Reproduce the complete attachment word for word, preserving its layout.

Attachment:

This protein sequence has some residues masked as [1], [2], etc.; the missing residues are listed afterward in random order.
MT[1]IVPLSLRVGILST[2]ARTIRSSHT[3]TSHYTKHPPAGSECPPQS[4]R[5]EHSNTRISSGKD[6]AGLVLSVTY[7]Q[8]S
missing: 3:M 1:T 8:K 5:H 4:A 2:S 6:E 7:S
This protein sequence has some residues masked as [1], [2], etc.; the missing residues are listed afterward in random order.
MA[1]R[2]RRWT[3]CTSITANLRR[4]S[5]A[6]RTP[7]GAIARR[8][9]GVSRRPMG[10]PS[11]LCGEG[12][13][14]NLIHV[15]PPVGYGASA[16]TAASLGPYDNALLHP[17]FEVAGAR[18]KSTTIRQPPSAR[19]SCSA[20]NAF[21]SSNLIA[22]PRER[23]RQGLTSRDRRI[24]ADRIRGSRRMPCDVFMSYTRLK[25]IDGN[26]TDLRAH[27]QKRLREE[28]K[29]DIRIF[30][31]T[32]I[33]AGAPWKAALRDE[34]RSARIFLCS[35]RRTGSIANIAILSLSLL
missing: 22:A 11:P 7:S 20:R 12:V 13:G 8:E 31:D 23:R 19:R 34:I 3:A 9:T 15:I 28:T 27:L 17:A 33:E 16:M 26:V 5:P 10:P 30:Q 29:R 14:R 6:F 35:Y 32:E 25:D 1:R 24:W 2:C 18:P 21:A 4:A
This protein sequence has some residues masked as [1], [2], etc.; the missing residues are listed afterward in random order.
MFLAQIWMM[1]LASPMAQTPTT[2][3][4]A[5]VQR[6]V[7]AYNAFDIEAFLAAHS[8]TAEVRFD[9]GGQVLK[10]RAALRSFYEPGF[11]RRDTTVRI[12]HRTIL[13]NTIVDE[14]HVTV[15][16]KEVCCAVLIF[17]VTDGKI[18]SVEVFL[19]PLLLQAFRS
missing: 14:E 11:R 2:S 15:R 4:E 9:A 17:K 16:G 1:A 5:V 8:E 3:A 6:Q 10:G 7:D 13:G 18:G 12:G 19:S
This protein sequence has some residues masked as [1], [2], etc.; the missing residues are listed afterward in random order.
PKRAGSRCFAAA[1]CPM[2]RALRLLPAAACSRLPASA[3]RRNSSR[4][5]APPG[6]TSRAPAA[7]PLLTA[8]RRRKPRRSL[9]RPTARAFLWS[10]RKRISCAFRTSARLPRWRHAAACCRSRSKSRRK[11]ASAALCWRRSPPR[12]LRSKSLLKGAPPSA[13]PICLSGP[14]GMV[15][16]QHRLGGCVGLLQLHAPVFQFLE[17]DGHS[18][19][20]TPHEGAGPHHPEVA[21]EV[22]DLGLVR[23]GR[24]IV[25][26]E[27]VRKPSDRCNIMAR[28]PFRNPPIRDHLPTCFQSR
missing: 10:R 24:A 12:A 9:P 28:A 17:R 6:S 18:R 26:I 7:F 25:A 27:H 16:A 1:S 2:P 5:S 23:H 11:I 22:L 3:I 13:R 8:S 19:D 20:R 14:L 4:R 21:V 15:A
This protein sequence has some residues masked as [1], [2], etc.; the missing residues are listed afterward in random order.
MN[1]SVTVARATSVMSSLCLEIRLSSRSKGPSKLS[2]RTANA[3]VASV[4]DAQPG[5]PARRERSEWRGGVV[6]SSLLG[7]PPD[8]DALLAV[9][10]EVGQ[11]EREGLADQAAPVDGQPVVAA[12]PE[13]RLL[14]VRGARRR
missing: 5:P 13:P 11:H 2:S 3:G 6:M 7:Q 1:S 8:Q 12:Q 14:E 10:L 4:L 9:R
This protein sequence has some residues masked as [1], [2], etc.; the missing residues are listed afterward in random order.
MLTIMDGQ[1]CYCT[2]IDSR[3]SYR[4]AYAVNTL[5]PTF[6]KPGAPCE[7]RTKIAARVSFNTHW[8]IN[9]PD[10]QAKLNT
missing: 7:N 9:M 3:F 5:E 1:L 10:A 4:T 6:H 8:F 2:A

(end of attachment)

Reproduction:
This protein sequence has some residues masked as [1], [2], etc.; the missing residues are listed afterward in random order.
MT[1]IVPLSLRVGILST[2]ARTIRSSHT[3]TSHYTKHPPAGSECPPQS[4]R[5]EHSNTRISSGKD[6]AGLVLSVTY[7]Q[8]S
missing: 3:M 1:T 8:K 5:H 4:A 2:S 6:E 7:S
This protein sequence has some residues masked as [1], [2], etc.; the missing residues are listed afterward in random order.
MA[1]R[2]RRWT[3]CTSITANLRR[4]S[5]A[6]RTP[7]GAIARR[8][9]GVSRRPMG[10]PS[11]LCGEG[12][13][14]NLIHV[15]PPVGYGASA[16]TAASLGPYDNALLHP[17]FEVAGAR[18]KSTTIRQPPSAR[19]SCSA[20]NAF[21]SSNLIA[22]PRER[23]RQGLTSRDRRI[24]ADRIRGSRRMPCDVFMSYTRLK[25]IDGN[26]TDLRAH[27]QKRLREE[28]K[29]DIRIF[30][31]T[32]I[33]AGAPWKAALRDE[34]RSARIFLCS[35]RRTGSIANIAILSLSLL
missing: 22:A 11:P 7:S 20:R 12:V 13:G 8:E 31:D 23:R 19:R 34:I 3:A 9:T 15:I 28:T 27:L 17:A 33:E 16:M 26:V 5:P 10:P 30:Q 29:R 14:R 6:F 35:Y 32:E 25:D 1:R 24:W 2:C 18:P 21:A 4:A
This protein sequence has some residues masked as [1], [2], etc.; the missing residues are listed afterward in random order.
MFLAQIWMM[1]LASPMAQTPTT[2][3][4]A[5]VQR[6]V[7]AYNAFDIEAFLAAHS[8]TAEVRFD[9]GGQVLK[10]RAALRSFYEPGF[11]RRDTTVRI[12]HRTIL[13]NTIVDE[14]HVTV[15][16]KEVCCAVLIF[17]VTDGKI[18]SVEVFL[19]PLLLQAFRS
missing: 14:E 11:R 2:S 15:R 4:E 9:A 17:K 16:G 1:A 5:V 8:E 3:A 6:Q 10:G 7:D 13:G 18:G 12:G 19:S
This protein sequence has some residues masked as [1], [2], etc.; the missing residues are listed afterward in random order.
PKRAGSRCFAAA[1]CPM[2]RALRLLPAAACSRLPASA[3]RRNSSR[4][5]APPG[6]TSRAPAA[7]PLLTA[8]RRRKPRRSL[9]RPTARAFLWS[10]RKRISCAFRTSARLPRWRHAAACCRSRSKSRRK[11]ASAALCWRRSPPR[12]LRSKSLLKGAPPSA[13]PICLSGP[14]GMV[15][16]QHRLGGCVGLLQLHAPVFQFLE[17]DGHS[18][19][20]TPHEGAGPHHPEVA[21]EV[22]DLGLVR[23]GR[24]IV[25][26]E[27]VRKPSDRCNIMAR[28]PFRNPPIRDHLPTCFQSR
missing: 10:R 24:A 12:A 9:P 28:A 17:R 6:S 18:R 26:I 7:F 25:A 27:H 16:A 1:S 2:P 5:S 23:H 11:I 22:L 3:I 13:R 8:S 19:D 20:R 14:L 4:R 21:V 15:A
This protein sequence has some residues masked as [1], [2], etc.; the missing residues are listed afterward in random order.
MN[1]SVTVARATSVMSSLCLEIRLSSRSKGPSKLS[2]RTANA[3]VASV[4]DAQPG[5]PARRERSEWRGGVV[6]SSLLG[7]PPD[8]DALLAV[9][10]EVGQ[11]EREGLADQAAPVDGQPVVAA[12]PE[13]RLL[14]VRGARRR
missing: 5:P 13:P 11:H 2:S 3:G 6:M 7:Q 1:S 8:Q 12:Q 14:E 10:L 4:L 9:R
This protein sequence has some residues masked as [1], [2], etc.; the missing residues are listed afterward in random order.
MLTIMDGQ[1]CYCT[2]IDSR[3]SYR[4]AYAVNTL[5]PTF[6]KPGAPCE[7]RTKIAARVSFNTHW[8]IN[9]PD[10]QAKLNT
missing: 7:N 9:M 3:F 5:E 1:L 10:A 4:T 6:H 8:F 2:A